The harrowing and powerful debut novel from Vancouver writer Mallory Tater begins in September, or, as it is known in the world of the book, Arrival. Sable Ursu has just turned 18. “Everyone on our trail has been born in the same month for three generations since the Den was founded,” Sable explains. “Everyone celebrates their birth together.”
That’s not an accident: in the Den, the claustrophobic setting of the story, women’s lives are strictly controlled and moderated. They grow up going to lessons, but books and reading are forbidden and preparations for their futures are already well underway.
Sable serves as the reader’s eyes into a world all the more horrifying given its proximity: the Den isn’t a dystopian future, à la The Handmaid’s Tale – it’s a hyper-misogynistic version of the present, an intentional community founded in the early 1960s by a university professor called Lynx, who “focused keenly and cleverly on returning society to traditional roles” in contrast to the permissive values of what he calls Main Stream society.
Beginning at age 13, all the girls in the Den take a pill called DiLexa to regulate and synchronize their menstrual cycles. (When they are older, they are medicated into compliance and all members of the community are given a low-dose chemotherapy drug to slowly poison them, as no one is allowed to live to a greater age than Lynx.) “All girls receive beauty treatments at age fifteen to make us more perfect than we are born to be.” When they turn 18, they are “old enough to give birth.” Partners are selected for them, conception strictly monitored, pregnancy celebrated. Once the women are pregnant, they are sequestered in the Birth Yards until they return with babies.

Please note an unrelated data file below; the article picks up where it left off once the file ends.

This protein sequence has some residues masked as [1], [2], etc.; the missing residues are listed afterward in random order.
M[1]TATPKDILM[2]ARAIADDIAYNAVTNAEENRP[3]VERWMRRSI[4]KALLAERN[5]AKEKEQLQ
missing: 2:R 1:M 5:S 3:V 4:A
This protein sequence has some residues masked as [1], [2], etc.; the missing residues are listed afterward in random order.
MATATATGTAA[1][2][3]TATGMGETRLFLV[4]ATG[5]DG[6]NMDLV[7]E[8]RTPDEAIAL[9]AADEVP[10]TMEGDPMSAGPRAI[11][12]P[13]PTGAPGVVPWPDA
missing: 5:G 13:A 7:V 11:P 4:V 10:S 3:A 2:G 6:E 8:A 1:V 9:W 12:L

Sable is of the fourth generation to be born at the Den, and while she doesn’t initially question much about her community, she demonstrates more independent thinking than is acceptable, including an undue curiosity about the Main Stream world and a loyalty to her intimate friends that supersedes her loyalty to her community. Her relationships with her sister and her friends – one of whom becomes pregnant illegitimately – allow for an examination of the intricacies of class, privilege, social attitudes, and familial relationships, along with insights into sexual violence and social shunning.
As the story unfolds – and especially when Sable is taken to the Birth Yard – the dangers that seemed abstract and theoretical become all too real. Although the first chapter is a bit heavy on exposition, The Birth Yard is a propulsive read that is able to keep its larger issues fully up front while at the same time telling a smaller, more intimate story of a young woman coming into her own, developing her strength and force against a world opposed to her. The novel is horrific in many ways, but the horror is one of recognition: Sable’s world is right next door – and all around us.